Monthly Archives: September 2008

What Makes Us Tick?

Here’s a terrific talk at this year’s TED conference by Jonathan Haidt. He’s looking at what he sees as the five moral values that underpin how we look at the world and treat each other. Great talk.   http://static.videoegg.com/ted2/flash/loader.swf 

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Alien Landscapes

The Dark Roasted Blend blog has come up trumps with its suggestion for the most alien-looking place on earth: Socotra Island. Fully one third of its flora is found nowhere else on earth. Go and look at the photos – … Continue reading

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No Winners Here

So the outcome over the remarks by Michael Reiss, a clergyman and Director of Education at the Royal Society is that he is now the ex-Director.   I’ve got mixed feelings about this. On the one hand, reading his original remarks, … Continue reading

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Wasted Opportunity

I see that the BBC’s Horizon programme is continuing its downward spiral into tales told by an idiot, full of sound and fury, signifying nothing. Last night saw the first of a new series wherein the conceit was to ask the … Continue reading

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Our Ken

A nice article in today’s Guardian about Ken Russell, a British film director that people either seem to love or hate. Me, I love him. It’s been that way ever since I saw his films on the old BBC TV … Continue reading

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Knowing The Cost of Everything…

… and the value of nothing. That aphorism came into my head as I watched the performance of Sir David King, president of the British Association for the Advancement of Science on Newsnight.  He apparently believes that the money that … Continue reading

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Not The Day Of Rath

I see that vitamin pill-pusher Matthias Rath has pulled out of his libel action against Ben Goldacre and the Guardian newspaper. Good news indeed. Read more about the case and the horrifying background over at Ben’s Bad Science blog.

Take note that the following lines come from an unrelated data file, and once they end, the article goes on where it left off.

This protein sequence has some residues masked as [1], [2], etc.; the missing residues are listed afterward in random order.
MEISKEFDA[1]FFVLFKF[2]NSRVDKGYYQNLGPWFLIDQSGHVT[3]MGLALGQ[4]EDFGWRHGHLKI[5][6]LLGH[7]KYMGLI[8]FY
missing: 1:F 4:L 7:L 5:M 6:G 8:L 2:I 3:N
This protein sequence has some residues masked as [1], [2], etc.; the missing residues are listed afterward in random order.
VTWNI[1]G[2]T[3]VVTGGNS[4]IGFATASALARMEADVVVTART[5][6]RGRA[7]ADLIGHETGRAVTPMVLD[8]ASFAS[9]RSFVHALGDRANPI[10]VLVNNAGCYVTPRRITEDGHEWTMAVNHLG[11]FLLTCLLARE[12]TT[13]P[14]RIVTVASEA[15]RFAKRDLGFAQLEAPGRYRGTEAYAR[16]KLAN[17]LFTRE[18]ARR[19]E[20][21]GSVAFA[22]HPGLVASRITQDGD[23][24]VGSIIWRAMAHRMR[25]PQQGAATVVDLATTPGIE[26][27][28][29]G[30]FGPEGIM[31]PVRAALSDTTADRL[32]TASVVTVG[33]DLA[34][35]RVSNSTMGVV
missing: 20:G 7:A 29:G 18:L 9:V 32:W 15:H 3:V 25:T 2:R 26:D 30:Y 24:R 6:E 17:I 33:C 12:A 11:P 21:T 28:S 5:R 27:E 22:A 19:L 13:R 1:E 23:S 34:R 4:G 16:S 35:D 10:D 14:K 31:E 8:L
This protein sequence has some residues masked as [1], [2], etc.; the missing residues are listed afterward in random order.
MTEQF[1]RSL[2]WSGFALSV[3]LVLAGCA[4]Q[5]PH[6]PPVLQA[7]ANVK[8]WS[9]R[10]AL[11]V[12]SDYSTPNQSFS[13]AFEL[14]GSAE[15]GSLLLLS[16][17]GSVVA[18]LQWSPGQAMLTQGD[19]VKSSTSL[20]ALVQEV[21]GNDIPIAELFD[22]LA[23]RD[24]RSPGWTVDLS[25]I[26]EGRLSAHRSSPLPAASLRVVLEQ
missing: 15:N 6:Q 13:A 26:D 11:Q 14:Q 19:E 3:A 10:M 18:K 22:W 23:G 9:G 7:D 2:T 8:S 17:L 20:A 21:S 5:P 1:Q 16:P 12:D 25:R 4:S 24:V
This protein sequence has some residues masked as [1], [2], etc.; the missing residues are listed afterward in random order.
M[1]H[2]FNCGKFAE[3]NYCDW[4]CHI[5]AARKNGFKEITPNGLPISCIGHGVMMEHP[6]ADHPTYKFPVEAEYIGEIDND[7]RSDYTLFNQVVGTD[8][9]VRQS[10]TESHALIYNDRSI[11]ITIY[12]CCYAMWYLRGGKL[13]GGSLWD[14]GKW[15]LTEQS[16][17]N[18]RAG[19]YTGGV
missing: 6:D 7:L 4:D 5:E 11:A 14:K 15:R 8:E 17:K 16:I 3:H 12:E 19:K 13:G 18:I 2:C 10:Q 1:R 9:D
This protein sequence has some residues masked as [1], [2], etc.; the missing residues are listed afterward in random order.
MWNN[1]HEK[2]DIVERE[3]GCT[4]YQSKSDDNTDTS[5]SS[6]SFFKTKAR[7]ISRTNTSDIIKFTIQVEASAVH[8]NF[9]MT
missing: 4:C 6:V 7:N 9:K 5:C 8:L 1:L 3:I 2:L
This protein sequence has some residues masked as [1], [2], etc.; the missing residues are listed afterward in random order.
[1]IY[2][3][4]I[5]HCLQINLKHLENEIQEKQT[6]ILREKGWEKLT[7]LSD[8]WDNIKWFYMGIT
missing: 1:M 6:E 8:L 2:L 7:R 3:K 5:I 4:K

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Artists’ Passing

Today’s obituary columns in the Guardian contain two names that register with me: Vernon Handley and Algis Budrys. I have a number of Handley’s recordings of Vaughan Williams in my music collection, and have always liked them. As for Budrys, … Continue reading

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Big Scary Trumpets…

I don’t think that Jesus and Mo have quite got a hold of this thing called the scientific method…

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Life Through Time

Interesting photographic essay by Frans Lanting.

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WalkThis Way…

I can’t help but feel that the tabloids will have a field day with this study. Perhaps it’s just me, but a sample size of just 16 women seems very small to hang such claims on, and the language of … Continue reading

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Four Basic Questions

Jonathan Drori, in his presentation at last year’s TED conference, poses four basic questions related to scientific understanding. They are designed to illustrate that perhaps you don’t know as much as you think you know – because we all make … Continue reading

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Omnivore’s Hundred

Here’s a foodie meme that’s currently doing the rounds. It’s a list of 100 foods that Andrew, over at the Very Good Taste blog considers that every self-respecting omnivore should have eaten in their lifetime. I’ve bolded the items that … Continue reading

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Art, What Is It For?

You may wish to view this piece of evidence before starting your answer.   Thank you (I think) David Thompson.

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Walking the Tightrope

Oliver Sacks reviews Hurry Down Sunshine in the current issue of the New York Review of Books. His review has made me add the book to my wish list of books to get. He reminds us that we are walking … Continue reading

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Get Ready, Get Set…

I see that BBC Radio 4 is getting ready for Big Bang Day…

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We’re All Doomed

I suppose I shouldn’t really be surprised, but there does seem to be an alarmingly large number of people who think that the world is going to end in two days time when the Large Hadron Collider is switched on. … Continue reading

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Uncle Ken

Phil Penfold writes the obituary of his uncle, Kenneth Young, in today’s Guardian. A touching tale of a life well lived, I think.

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Bear-Baiting and Bedlam on TV

Today’s Observer carries a powerful piece by Carole Cadwalladr, who looks at the stomach-turning phenomenon that is the Jeremy Kyle Show on TV. As a court judge said last year: ‘It seems to me that the purpose of this show … Continue reading

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Lost Horizons

The BBC is running a series of programmes in celebration of the fact that the Large Hadron Collider gets switched on next week. Last night was Lost Horizons, the punning and poignant title of a programme fronted by Professor Jim … Continue reading

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